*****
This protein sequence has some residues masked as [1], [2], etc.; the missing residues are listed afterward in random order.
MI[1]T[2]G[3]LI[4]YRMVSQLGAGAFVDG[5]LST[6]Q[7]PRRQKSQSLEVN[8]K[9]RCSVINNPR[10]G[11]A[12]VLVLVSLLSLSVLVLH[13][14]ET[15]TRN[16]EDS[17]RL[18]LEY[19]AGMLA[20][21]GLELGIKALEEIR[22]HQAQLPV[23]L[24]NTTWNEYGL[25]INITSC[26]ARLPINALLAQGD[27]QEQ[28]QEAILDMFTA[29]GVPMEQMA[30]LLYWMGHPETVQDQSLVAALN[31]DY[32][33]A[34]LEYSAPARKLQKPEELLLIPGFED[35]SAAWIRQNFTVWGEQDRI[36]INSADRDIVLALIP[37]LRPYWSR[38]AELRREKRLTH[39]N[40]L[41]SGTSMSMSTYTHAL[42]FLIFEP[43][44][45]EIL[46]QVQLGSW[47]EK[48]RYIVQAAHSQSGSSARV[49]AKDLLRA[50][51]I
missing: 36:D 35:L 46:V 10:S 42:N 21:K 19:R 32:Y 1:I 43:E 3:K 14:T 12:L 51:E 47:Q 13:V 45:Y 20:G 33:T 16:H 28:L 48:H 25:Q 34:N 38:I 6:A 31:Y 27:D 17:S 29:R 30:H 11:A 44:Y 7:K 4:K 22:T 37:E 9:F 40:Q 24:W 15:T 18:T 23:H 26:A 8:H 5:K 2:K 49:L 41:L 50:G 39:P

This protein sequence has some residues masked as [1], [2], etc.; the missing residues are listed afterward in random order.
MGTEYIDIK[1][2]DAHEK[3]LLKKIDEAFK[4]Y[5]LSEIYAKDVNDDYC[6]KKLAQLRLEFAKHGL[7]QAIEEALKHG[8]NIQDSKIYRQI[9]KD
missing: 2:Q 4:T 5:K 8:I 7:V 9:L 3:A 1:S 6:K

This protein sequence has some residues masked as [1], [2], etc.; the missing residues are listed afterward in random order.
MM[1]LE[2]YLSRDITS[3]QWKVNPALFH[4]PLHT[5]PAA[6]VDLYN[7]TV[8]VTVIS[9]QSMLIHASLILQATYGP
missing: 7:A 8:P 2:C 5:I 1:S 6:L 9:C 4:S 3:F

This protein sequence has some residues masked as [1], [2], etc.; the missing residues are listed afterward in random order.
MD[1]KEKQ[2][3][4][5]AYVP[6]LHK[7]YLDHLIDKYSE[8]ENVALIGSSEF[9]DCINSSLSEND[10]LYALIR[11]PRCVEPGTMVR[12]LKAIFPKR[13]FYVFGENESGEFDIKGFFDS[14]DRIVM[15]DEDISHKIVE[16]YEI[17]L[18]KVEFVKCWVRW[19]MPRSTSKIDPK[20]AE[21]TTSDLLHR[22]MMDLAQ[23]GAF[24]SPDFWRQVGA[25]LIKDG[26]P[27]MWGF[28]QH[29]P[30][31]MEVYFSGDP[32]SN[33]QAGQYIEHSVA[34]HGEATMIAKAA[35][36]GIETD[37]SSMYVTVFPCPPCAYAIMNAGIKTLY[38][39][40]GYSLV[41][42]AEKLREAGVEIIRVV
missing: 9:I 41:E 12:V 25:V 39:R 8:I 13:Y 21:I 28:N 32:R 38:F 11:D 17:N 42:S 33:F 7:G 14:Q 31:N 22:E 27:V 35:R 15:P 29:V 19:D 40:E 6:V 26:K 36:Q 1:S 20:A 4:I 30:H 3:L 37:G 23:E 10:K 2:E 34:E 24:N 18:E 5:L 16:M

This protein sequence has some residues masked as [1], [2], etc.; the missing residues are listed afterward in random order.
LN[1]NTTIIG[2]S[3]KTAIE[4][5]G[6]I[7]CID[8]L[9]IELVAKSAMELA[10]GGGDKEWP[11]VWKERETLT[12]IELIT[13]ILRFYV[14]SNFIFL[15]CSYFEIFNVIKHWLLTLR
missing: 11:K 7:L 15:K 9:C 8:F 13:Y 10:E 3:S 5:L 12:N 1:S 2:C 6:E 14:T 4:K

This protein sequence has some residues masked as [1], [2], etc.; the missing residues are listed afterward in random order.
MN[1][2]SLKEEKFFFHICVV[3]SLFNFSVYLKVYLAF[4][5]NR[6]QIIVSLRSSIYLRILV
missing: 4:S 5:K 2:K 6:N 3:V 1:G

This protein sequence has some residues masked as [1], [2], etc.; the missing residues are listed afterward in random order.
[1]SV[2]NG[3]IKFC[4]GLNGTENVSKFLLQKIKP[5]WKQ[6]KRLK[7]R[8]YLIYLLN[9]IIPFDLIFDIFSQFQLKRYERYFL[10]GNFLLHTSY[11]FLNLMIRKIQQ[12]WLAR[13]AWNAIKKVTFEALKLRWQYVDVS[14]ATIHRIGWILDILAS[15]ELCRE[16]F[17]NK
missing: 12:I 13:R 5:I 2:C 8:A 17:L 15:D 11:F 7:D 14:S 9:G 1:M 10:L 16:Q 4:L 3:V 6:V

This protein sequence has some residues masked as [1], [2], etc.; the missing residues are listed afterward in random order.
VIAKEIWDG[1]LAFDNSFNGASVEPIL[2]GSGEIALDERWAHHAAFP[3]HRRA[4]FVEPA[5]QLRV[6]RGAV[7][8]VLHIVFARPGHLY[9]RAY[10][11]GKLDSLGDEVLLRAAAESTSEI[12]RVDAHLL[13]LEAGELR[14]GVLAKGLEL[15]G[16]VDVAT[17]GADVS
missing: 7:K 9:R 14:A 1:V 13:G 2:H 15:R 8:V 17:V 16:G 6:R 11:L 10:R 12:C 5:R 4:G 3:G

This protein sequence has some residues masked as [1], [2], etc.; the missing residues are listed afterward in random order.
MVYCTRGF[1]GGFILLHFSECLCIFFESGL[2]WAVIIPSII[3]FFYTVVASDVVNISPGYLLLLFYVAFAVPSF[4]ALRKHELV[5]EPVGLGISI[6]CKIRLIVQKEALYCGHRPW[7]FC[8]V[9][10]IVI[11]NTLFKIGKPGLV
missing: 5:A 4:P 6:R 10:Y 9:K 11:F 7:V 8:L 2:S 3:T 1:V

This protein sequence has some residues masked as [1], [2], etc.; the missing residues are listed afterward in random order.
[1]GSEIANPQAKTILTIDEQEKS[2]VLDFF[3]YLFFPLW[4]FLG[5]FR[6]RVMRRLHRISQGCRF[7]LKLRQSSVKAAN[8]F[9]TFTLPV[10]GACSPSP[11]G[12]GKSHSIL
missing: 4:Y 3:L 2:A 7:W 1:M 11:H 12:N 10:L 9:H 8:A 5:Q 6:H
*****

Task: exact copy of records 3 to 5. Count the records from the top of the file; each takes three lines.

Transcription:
This protein sequence has some residues masked as [1], [2], etc.; the missing residues are listed afterward in random order.
MM[1]LE[2]YLSRDITS[3]QWKVNPALFH[4]PLHT[5]PAA[6]VDLYN[7]TV[8]VTVIS[9]QSMLIHASLILQATYGP
missing: 7:A 8:P 2:C 5:I 1:S 6:L 9:C 4:S 3:F

This protein sequence has some residues masked as [1], [2], etc.; the missing residues are listed afterward in random order.
MD[1]KEKQ[2][3][4][5]AYVP[6]LHK[7]YLDHLIDKYSE[8]ENVALIGSSEF[9]DCINSSLSEND[10]LYALIR[11]PRCVEPGTMVR[12]LKAIFPKR[13]FYVFGENESGEFDIKGFFDS[14]DRIVM[15]DEDISHKIVE[16]YEI[17]L[18]KVEFVKCWVRW[19]MPRSTSKIDPK[20]AE[21]TTSDLLHR[22]MMDLAQ[23]GAF[24]SPDFWRQVGA[25]LIKDG[26]P[27]MWGF[28]QH[29]P[30][31]MEVYFSGDP[32]SN[33]QAGQYIEHSVA[34]HGEATMIAKAA[35][36]GIETD[37]SSMYVTVFPCPPCAYAIMNAGIKTLY[38][39][40]GYSLV[41][42]AEKLREAGVEIIRVV
missing: 9:I 41:E 12:V 25:V 39:R 8:I 13:Y 21:I 28:N 32:R 38:F 11:D 17:N 42:S 33:F 7:G 14:Q 31:N 22:E 27:V 35:R 15:P 29:V 19:D 40:E 6:V 26:K 36:Q 1:S 20:A 4:I 30:H 3:L 37:G 23:E 10:K 2:E 34:E 24:N 18:E 5:L 16:M

This protein sequence has some residues masked as [1], [2], etc.; the missing residues are listed afterward in random order.
LN[1]NTTIIG[2]S[3]KTAIE[4][5]G[6]I[7]CID[8]L[9]IELVAKSAMELA[10]GGGDKEWP[11]VWKERETLT[12]IELIT[13]ILRFYV[14]SNFIFL[15]CSYFEIFNVIKHWLLTLR
missing: 11:K 7:L 15:K 9:C 8:F 13:Y 10:E 3:S 5:L 12:N 1:S 2:C 6:E 14:T 4:K